Start a hosting plan from $3.92/mo and get a free year on Tuts+ (normally $180)
In this tutorial you will learn how to create an ASCII inspired Text-based Image. This technique will allow you to create images more interesting than you could create with mono-spaced fonts and utilize a wider array of fonts in the process. One could say what we are going to do is to create monospaced font patterns. After a short excursion to Photoshop to prepare our reference image, we will continue with our process in Illustrator, which will result in an astonishing result.
When creating ASCII art it is imperative to use a monospaced font. By using it, you can be sure the characters are evenly spaced horizontally. The first 3 example fonts are monospaced, which means their width is always the same. Tahoma and Didot, being traditionally created for typesetting, run in different widths.
As you can see below, the characters of the monospaced font follow a grid, while - by default - the font with varying widths does not. Every typewriter uses a monospaced font. When looking at the typebars you will notice that each has the same size. On the other hand, in traditional typesetting every sort is just as wide as its containing character. Legibility is far better with non-monospaced fonts, so monospace fonts are mainly used for writing code nowadays.
I have used this stock image with kind permission of the stock artist.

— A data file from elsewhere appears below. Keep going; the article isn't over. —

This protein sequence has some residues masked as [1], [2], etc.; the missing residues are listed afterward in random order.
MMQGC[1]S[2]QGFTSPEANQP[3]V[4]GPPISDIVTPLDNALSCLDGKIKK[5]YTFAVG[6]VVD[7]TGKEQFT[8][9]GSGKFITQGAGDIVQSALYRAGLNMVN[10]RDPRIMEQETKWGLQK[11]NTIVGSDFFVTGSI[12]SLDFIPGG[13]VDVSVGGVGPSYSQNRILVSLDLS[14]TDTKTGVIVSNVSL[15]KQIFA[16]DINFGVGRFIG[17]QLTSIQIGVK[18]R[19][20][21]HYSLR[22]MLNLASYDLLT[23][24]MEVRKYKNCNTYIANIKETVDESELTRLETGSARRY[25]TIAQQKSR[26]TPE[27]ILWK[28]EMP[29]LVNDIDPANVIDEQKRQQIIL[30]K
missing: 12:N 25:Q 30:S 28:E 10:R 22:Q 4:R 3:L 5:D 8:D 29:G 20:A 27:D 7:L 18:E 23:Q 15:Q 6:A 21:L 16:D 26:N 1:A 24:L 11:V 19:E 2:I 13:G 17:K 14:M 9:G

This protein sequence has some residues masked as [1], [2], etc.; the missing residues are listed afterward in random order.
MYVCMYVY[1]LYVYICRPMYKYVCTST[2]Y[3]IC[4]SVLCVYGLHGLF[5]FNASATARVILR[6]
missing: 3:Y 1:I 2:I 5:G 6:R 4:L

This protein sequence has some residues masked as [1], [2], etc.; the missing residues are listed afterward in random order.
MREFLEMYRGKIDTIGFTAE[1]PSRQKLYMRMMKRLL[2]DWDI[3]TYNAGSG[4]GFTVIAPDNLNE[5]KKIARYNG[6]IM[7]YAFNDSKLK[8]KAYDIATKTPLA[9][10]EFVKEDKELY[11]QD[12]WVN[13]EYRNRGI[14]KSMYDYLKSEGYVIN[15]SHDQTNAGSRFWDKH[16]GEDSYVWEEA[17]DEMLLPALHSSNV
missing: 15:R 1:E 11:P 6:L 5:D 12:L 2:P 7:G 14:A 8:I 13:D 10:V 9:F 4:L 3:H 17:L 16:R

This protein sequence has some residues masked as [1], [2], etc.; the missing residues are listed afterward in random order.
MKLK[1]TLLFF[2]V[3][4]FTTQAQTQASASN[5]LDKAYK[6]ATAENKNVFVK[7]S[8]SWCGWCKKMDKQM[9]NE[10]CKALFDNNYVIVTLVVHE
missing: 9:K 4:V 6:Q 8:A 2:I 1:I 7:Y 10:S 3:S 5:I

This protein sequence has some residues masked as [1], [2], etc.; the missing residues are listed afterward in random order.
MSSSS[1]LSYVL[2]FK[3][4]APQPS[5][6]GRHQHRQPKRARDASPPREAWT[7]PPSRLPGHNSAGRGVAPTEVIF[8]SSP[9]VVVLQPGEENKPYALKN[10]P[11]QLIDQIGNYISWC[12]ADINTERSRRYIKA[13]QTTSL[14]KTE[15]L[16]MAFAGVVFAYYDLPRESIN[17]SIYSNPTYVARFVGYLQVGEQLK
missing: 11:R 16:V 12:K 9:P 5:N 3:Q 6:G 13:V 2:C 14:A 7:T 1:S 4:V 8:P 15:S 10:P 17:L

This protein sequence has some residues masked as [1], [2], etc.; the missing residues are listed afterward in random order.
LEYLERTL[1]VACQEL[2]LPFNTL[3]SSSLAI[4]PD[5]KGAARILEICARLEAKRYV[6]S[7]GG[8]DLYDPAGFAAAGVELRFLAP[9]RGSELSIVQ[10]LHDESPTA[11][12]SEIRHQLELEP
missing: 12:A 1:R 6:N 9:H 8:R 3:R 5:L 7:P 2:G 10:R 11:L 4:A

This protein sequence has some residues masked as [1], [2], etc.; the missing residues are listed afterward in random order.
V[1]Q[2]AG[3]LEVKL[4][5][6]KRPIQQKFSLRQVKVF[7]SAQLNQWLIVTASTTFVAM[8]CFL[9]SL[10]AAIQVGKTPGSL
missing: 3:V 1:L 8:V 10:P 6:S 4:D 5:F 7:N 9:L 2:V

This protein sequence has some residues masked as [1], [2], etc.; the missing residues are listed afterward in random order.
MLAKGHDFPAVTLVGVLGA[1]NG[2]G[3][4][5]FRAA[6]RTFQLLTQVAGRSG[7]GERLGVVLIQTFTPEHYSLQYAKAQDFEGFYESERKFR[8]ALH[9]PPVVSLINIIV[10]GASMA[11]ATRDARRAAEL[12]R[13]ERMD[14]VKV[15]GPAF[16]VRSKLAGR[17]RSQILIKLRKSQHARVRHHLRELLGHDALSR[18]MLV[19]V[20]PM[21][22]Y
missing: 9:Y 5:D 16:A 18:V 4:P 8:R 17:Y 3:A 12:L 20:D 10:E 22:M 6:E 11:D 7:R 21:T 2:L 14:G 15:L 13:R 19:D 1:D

Open your image in Adobe Photoshop and crop the desired area. I use the crop tool with a setting of 600 × 800 pixels. The size of the stock does not matter for the final outcome. Even small images will work out good.
Turn the Image Mode into Greyscale, go to Image > Mode > Greyscale. Double click the background layer and turn it into a simple layer in order to apply the following filter. Go to Filter > Pixelate > Mosaic and set the cell size to 5. It is important to remember what number you set this effect to for the process that follows later in Illustrator.
Save your file as a .PNG as it will give the clearest result, and won't produce artifacts like a .JPG may.
In Adobe Illustrator, open a new document of the same size as your saved (mine is .PNG, 600 × 800 pixels). Place your image on the canvas.
We will now perform Live Trace on the image file. Select the image and choose "Live Trace" from the top bar options. We will edit the settings, therefore go to the top bar and open the Tracing Options Dialogue.
Setting the Maximum amount of colors to 12 will help us by limiting the amount of work for later. We will set the Blur to 0 because we are looking for crisp edges. Setting Path Fitting, Minimum Area and Corner Angle to 0 will help achieving a clean result for the Live Trace. Click OK, Now expand the Live Trace and ungroup the result.
We want to have one shape for each color, so we will have to unite all shapes from each color using the Pathfinder Panel.
Select one shape and go to Selection > Same > Fill Color.
Open the Pathfinder Panel and choose the Unite option. You may get a group of all the shapes selected, if so, go to the arrow icon in the top right corner of the panel and choose Make Compound Shape and then Expand the shape.
Repeat Steps 4 and 5 for all twelve colors. You should now have 12 shapes. The same amount of shapes as colors you picked for the live trace. If you zoom in you will see that the shapes have perfect rectangular corners.
Open the Swatches Panel, select all colors and delete them. Now Add Used Colors from the panel options.